Saturday, October 18, 2008
Combining the ancient spiritual practices of yoga with the Jewish morning service that celebrates the Sabbath may seem a bissle unconventional but, in fact, a "yoga shalom" service I participated in this morning provided an ideal immersion into prayer, music, meditation and movement. The Hebrew word shalom means peace - a perfect focus for attuning mind and body, to take a rest from the normal rush and preoccupation that fills our daily lives that too often keeps us from indulging in the day of rest that the Sabbath is designed to afford us.
Cantor Lisa Levine, who led the service, has modified the Shabbat morning service to couple the elements of traditional communal prayer and yoga practice with a very personalized spiritual experience. The congregants from Temple Shalom in Chevy Chase, Md., participating in the service this morning, who traditionally come to services wearing kippahs and talit (yarmulkas and prayershawls) prepared for traditional worship instead donned sweats and workout clothes crowding into a candlelit classroom to the mellow tones of Hebrew prayers on a specially prepared CD, laying down yoga mats, warming up and stretching while preparing to celebrate the Sabbath in this unique way.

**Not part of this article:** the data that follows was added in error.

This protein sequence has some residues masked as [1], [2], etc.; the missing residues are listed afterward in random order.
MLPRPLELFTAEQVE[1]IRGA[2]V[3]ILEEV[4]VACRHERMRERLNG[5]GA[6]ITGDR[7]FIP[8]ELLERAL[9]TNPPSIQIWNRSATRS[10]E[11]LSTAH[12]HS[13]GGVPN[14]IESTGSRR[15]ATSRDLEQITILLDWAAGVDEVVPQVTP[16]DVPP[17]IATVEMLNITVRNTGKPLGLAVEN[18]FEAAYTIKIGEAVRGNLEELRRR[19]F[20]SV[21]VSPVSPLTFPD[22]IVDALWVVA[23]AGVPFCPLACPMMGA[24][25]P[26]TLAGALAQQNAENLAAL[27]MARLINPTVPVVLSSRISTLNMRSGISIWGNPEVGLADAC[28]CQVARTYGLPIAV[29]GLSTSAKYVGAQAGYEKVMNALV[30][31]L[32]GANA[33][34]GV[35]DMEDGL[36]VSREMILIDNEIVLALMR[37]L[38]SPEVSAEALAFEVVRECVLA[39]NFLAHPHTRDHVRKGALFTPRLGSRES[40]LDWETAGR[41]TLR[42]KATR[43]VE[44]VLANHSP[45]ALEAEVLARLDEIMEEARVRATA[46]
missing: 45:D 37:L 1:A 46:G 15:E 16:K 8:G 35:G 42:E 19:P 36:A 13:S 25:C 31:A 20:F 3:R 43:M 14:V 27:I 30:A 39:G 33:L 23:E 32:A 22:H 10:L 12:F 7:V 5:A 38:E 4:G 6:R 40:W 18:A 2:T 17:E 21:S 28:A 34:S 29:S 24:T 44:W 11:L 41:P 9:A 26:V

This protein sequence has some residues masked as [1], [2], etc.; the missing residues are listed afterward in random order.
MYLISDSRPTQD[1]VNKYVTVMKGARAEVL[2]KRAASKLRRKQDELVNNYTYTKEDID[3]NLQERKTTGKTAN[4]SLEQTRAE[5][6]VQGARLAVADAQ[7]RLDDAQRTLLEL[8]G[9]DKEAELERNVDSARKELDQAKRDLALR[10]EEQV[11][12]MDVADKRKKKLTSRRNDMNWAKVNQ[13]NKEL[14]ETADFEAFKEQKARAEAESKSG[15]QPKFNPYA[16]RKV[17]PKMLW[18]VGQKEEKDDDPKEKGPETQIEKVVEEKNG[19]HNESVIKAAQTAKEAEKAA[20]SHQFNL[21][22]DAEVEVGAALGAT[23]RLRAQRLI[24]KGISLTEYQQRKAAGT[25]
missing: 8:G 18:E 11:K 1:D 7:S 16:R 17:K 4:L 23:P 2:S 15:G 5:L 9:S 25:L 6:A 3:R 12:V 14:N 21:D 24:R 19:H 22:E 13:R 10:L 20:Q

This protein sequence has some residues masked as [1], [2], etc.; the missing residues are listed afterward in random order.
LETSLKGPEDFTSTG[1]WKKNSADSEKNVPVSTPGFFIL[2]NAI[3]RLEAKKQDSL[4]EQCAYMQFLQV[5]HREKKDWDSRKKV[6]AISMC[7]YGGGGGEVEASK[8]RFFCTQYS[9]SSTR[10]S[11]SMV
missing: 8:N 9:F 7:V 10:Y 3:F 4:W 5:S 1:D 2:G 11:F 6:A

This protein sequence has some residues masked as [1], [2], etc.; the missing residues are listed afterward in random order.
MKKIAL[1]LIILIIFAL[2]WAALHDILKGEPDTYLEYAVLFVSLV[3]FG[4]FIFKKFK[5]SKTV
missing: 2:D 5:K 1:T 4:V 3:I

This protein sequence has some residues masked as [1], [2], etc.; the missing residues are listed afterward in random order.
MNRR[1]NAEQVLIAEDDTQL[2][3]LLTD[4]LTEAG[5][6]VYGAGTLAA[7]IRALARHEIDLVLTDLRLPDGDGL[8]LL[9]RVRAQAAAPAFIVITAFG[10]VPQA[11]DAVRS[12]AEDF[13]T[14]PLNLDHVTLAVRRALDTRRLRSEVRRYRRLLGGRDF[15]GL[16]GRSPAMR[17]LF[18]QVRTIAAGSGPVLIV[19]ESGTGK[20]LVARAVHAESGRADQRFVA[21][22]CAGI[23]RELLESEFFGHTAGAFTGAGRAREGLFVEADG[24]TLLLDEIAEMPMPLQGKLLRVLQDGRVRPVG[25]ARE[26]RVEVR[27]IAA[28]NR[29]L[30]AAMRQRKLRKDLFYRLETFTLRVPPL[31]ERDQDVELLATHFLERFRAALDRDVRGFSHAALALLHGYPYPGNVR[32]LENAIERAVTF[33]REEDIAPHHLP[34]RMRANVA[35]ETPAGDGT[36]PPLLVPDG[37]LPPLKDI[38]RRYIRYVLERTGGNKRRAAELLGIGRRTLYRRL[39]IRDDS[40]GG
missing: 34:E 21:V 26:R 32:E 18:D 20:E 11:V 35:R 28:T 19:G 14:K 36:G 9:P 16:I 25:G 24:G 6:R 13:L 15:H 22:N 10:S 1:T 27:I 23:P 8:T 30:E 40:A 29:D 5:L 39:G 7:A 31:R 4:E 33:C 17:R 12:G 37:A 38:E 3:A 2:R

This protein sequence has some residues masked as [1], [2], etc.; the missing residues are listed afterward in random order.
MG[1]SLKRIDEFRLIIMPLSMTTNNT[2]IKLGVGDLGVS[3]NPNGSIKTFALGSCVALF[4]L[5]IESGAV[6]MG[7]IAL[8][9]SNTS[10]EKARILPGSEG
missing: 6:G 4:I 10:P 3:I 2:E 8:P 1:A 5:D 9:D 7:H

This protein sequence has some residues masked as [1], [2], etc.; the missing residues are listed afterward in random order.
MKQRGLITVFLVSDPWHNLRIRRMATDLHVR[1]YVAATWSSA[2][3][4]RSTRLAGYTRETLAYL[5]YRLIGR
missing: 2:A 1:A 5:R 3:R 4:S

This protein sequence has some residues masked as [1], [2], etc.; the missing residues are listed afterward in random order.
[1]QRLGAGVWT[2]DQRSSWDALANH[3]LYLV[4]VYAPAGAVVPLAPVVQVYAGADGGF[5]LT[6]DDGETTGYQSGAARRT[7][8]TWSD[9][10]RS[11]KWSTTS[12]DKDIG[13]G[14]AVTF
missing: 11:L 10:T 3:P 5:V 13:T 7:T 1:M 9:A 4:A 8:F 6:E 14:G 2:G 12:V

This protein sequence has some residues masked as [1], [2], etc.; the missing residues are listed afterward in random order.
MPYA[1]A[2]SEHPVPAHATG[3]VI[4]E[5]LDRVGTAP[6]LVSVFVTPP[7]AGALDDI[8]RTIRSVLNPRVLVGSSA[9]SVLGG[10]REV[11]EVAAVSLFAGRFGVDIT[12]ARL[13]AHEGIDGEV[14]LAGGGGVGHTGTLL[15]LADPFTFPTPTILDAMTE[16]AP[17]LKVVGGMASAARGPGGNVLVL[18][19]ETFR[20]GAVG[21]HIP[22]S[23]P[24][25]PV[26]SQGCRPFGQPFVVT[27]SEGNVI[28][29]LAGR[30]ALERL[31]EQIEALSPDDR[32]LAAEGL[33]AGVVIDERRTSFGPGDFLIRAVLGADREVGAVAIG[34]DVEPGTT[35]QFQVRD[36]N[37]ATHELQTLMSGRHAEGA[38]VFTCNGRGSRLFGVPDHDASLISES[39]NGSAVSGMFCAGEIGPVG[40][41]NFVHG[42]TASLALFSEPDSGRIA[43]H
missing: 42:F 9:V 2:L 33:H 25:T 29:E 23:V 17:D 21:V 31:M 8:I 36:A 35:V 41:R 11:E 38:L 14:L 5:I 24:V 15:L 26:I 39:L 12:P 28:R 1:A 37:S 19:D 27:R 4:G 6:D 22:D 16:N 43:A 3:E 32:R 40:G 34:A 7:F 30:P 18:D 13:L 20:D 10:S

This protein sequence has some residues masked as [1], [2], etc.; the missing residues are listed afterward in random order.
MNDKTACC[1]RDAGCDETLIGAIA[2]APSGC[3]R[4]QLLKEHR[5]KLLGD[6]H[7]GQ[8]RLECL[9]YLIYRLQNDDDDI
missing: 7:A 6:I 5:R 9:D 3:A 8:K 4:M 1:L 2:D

The mindset for prayer in Hebrew is called kavanah, meaning "intent". In traditional mediatative practice, kavanah would be the idea of being "in the moment". As a welcome into the service, Cantor Lisa invited us to determine for ourselves what our kavanah would be for this moment, this particular morning of prayer, this day of rest, then led us through a flow of yoga poses to the calming melodies of the Sabbath. It was a wonderful way to pray and a welcome spiritual immersion into Shabbat peace, Shabbat holiness, Shabbat neshama.